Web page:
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The Link Between Diabetes And Neurogenic Bladder

Sarah Jenkins

diabetes and neurogenic bladder

Diabetes is a growing epidemic in our nation. More than 29 million Americans currently suffer from diabetes, and the Centers for Disease Control and Prevention estimates that by 2050, as many as 1 out of every 3 adults in the US could have the condition.

Many of us have heard the common complications associated with diabetes: heart disease and stroke, eye problems, including blindness, kidney disease and amputations due to damaged blood vessels and nerves.  But did you know that diabetes can also lead to neurogenic bladder?

Neurogenic bladder is a condition that occurs when nerve damage has occurred, preventing the bladder from emptying properly. Symptoms can include a frequent and strong urge to urinate (but in small amounts), difficulty emptying the bladder, incontinence, and urinary retention. Many people associate neurogenic bladder with conditions such as spinal cord injuries, MS, Alzheimer’s Disease, or Parkinson’s Disease. But neurogenic bladder can happen in people with diabetes too, as a result of diabetic neuropathy, which causes the bladder to lose the ability to sense when it is full.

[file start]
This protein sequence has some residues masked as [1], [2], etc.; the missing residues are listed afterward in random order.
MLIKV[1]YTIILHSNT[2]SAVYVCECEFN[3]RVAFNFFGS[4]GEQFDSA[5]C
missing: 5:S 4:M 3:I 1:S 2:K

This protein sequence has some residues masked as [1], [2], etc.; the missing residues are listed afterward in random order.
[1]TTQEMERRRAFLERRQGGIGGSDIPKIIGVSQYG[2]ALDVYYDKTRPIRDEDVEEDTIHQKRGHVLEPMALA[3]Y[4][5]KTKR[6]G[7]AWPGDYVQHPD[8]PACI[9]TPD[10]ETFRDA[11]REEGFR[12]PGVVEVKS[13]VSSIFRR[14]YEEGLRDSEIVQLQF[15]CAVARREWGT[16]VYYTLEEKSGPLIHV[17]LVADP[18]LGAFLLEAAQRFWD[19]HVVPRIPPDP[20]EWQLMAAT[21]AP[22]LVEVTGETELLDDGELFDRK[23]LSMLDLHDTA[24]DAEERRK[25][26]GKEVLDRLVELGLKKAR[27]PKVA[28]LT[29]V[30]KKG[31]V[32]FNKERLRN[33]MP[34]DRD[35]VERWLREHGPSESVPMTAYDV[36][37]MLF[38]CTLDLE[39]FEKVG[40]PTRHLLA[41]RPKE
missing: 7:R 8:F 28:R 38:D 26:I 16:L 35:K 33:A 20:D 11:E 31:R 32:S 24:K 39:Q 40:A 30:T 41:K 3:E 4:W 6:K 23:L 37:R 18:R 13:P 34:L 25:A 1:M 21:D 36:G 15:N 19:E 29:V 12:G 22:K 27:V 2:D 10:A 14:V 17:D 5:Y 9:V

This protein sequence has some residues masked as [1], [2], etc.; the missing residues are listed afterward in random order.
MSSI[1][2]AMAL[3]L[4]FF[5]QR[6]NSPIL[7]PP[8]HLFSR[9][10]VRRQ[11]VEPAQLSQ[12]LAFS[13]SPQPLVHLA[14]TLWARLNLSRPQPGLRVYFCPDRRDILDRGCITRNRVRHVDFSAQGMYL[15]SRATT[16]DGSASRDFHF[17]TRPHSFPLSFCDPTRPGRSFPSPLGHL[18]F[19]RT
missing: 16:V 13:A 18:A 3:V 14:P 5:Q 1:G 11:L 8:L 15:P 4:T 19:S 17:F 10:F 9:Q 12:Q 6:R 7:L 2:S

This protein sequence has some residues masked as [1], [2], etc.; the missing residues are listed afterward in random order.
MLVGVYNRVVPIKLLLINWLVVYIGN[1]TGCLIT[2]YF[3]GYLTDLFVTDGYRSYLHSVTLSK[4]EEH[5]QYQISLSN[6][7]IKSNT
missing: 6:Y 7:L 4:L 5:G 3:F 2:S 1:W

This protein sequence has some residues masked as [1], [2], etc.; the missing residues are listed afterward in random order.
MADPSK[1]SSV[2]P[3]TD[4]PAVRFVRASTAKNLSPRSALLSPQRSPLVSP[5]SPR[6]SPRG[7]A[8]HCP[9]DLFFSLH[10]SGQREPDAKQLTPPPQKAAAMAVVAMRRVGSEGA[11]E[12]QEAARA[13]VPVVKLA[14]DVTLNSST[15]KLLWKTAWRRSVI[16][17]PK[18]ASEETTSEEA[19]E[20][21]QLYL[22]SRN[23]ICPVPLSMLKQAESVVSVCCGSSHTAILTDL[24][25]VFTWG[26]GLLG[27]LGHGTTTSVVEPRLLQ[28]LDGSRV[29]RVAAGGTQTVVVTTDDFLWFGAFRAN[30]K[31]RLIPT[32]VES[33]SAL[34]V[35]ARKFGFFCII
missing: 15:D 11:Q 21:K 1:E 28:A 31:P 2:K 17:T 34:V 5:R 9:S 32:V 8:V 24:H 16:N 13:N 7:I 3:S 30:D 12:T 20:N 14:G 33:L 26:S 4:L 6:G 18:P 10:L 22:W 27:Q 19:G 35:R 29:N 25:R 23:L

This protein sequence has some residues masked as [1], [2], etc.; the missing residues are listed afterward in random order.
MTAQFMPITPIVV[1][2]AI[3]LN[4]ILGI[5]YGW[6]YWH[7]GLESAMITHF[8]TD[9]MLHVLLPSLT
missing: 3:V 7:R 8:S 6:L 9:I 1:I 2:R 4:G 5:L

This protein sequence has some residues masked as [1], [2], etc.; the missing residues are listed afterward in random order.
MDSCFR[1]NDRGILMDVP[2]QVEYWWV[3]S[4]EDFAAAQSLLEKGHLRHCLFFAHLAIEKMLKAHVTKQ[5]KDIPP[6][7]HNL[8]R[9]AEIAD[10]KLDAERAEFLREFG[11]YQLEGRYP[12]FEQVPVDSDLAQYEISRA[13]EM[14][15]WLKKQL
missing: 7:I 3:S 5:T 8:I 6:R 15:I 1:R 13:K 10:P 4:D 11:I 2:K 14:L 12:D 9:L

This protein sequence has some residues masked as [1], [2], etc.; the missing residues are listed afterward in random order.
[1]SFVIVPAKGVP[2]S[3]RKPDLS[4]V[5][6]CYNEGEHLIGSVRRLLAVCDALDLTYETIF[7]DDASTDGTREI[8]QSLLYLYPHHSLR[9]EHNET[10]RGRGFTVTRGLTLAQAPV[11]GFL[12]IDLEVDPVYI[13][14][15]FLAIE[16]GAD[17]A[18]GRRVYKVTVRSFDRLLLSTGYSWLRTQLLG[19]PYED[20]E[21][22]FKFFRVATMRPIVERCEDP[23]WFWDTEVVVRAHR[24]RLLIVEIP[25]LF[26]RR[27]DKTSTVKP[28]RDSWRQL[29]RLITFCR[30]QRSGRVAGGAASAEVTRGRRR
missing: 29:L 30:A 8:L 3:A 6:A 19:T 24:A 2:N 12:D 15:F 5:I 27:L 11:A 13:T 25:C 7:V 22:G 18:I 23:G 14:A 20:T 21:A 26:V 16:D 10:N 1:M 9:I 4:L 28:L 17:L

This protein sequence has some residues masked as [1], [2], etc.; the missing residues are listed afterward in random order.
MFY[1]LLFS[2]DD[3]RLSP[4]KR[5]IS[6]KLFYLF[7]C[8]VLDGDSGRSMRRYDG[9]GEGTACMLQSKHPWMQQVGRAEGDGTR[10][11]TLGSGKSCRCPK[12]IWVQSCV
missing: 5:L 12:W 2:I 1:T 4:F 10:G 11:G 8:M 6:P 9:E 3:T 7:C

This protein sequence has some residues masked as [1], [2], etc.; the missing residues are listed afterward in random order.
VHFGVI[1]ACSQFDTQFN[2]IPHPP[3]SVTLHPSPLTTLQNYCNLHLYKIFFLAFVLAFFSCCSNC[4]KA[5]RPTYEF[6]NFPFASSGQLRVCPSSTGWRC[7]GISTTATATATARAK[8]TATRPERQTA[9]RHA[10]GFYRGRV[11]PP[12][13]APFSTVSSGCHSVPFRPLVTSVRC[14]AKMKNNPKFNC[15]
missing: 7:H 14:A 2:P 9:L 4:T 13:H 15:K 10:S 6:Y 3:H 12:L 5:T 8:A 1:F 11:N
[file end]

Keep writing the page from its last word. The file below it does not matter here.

The good news is that there are treatment options available for neurogenic bladder. Lifestyle changes, such as scheduled voiding, dietary changes, and keeping a bladder diary are a helpful start and can make a big difference.  Several drugs and procedures can help with symptoms of overactive bladder, and for those who have difficulty urinating, catheters can be a big help as well. Finally, surgery options are available. 

Of course, if you are pre-diabetic, the best course of treatment is prevention. Keeping your A1C levels in check with proper diet and exercise is essential in ensuring that you maintain a healthy weight.  Eating healthy foods at moderate portions, and getting in 30 minutes of physical activity can delay and in some cases prevent the disease.

If you are concerned about diabetes, talk with your doctor. He or she will help you assess your risk factors, and start you on a plan to combat this very prevalent disease.